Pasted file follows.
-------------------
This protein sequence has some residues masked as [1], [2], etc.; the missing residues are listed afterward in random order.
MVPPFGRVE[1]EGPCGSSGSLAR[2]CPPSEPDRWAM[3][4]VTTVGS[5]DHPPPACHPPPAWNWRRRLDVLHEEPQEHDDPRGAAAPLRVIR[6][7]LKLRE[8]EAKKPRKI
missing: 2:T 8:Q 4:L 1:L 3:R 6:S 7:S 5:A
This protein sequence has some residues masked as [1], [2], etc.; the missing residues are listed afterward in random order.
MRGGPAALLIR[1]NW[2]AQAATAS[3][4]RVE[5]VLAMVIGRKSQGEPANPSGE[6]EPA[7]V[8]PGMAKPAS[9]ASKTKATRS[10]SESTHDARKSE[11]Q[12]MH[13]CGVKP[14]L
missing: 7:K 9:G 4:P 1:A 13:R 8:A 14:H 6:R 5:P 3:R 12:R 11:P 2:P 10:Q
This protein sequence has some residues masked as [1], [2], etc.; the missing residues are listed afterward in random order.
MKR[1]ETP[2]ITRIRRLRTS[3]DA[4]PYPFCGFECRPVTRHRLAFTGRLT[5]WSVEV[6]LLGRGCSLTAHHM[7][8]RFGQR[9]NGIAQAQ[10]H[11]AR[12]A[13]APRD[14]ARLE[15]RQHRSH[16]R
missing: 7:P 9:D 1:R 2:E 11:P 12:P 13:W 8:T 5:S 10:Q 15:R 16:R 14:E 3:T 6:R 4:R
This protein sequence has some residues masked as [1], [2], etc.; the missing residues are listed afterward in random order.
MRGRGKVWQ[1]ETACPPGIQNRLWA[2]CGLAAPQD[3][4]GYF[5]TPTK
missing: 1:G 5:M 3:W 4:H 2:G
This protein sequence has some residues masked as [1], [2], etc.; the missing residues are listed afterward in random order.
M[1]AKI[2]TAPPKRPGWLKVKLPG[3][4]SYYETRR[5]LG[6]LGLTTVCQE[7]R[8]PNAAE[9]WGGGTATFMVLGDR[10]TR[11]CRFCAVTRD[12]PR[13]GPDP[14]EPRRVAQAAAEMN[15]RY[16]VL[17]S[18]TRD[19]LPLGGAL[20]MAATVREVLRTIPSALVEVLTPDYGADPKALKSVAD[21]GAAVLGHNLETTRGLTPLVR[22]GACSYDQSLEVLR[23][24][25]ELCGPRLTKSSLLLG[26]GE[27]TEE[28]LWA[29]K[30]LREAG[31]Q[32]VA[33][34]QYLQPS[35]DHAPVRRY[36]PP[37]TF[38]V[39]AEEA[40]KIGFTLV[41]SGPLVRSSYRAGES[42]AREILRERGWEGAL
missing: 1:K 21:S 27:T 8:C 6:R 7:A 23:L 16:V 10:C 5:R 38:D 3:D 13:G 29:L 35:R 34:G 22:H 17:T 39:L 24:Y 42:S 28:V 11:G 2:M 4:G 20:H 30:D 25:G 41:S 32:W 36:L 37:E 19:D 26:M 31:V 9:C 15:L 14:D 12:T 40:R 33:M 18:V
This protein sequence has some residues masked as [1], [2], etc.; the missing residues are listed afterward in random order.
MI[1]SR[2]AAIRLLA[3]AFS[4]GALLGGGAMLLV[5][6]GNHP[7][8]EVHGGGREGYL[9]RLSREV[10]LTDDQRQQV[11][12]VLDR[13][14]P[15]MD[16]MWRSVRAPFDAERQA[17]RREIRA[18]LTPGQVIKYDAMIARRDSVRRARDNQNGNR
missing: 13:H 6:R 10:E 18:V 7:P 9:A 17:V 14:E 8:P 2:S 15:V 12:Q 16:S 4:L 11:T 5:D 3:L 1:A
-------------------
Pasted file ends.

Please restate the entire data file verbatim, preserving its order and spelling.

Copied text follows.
This protein sequence has some residues masked as [1], [2], etc.; the missing residues are listed afterward in random order.
MVPPFGRVE[1]EGPCGSSGSLAR[2]CPPSEPDRWAM[3][4]VTTVGS[5]DHPPPACHPPPAWNWRRRLDVLHEEPQEHDDPRGAAAPLRVIR[6][7]LKLRE[8]EAKKPRKI
missing: 2:T 8:Q 4:L 1:L 3:R 6:S 7:S 5:A
This protein sequence has some residues masked as [1], [2], etc.; the missing residues are listed afterward in random order.
MRGGPAALLIR[1]NW[2]AQAATAS[3][4]RVE[5]VLAMVIGRKSQGEPANPSGE[6]EPA[7]V[8]PGMAKPAS[9]ASKTKATRS[10]SESTHDARKSE[11]Q[12]MH[13]CGVKP[14]L
missing: 7:K 9:G 4:P 1:A 13:R 8:A 14:H 6:R 5:P 3:R 12:R 11:P 2:P 10:Q
This protein sequence has some residues masked as [1], [2], etc.; the missing residues are listed afterward in random order.
MKR[1]ETP[2]ITRIRRLRTS[3]DA[4]PYPFCGFECRPVTRHRLAFTGRLT[5]WSVEV[6]LLGRGCSLTAHHM[7][8]RFGQR[9]NGIAQAQ[10]H[11]AR[12]A[13]APRD[14]ARLE[15]RQHRSH[16]R
missing: 7:P 9:D 1:R 2:E 11:P 12:P 13:W 8:T 5:S 10:Q 15:R 16:R 14:E 3:T 6:R 4:R
This protein sequence has some residues masked as [1], [2], etc.; the missing residues are listed afterward in random order.
MRGRGKVWQ[1]ETACPPGIQNRLWA[2]CGLAAPQD[3][4]GYF[5]TPTK
missing: 1:G 5:M 3:W 4:H 2:G
This protein sequence has some residues masked as [1], [2], etc.; the missing residues are listed afterward in random order.
M[1]AKI[2]TAPPKRPGWLKVKLPG[3][4]SYYETRR[5]LG[6]LGLTTVCQE[7]R[8]PNAAE[9]WGGGTATFMVLGDR[10]TR[11]CRFCAVTRD[12]PR[13]GPDP[14]EPRRVAQAAAEMN[15]RY[16]VL[17]S[18]TRD[19]LPLGGAL[20]MAATVREVLRTIPSALVEVLTPDYGADPKALKSVAD[21]GAAVLGHNLETTRGLTPLVR[22]GACSYDQSLEVLR[23][24][25]ELCGPRLTKSSLLLG[26]GE[27]TEE[28]LWA[29]K[30]LREAG[31]Q[32]VA[33][34]QYLQPS[35]DHAPVRRY[36]PP[37]TF[38]V[39]AEEA[40]KIGFTLV[41]SGPLVRSSYRAGES[42]AREILRERGWEGAL
missing: 1:K 21:S 27:T 8:C 6:R 7:A 23:L 16:V 10:C 5:R 38:D 3:D 13:G 29:L 35:R 34:G 22:H 17:T 39:L 24:Y 42:S 28:V 11:G 2:M 4:G 20:H 30:D 25:G 41:S 32:W 36:L 37:E 19:D 26:M 31:V 9:C 15:L 14:D 12:T 40:R 33:M 18:V
This protein sequence has some residues masked as [1], [2], etc.; the missing residues are listed afterward in random order.
MI[1]SR[2]AAIRLLA[3]AFS[4]GALLGGGAMLLV[5][6]GNHP[7][8]EVHGGGREGYL[9]RLSREV[10]LTDDQRQQV[11][12]VLDR[13][14]P[15]MD[16]MWRSVRAPFDAERQA[17]RREIRA[18]LTPGQVIKYDAMIARRDSVRRARDNQNGNR
missing: 13:H 6:R 10:E 18:V 7:P 9:A 17:V 14:E 8:P 2:S 15:V 12:Q 16:S 4:L 11:T 5:D 3:L 1:A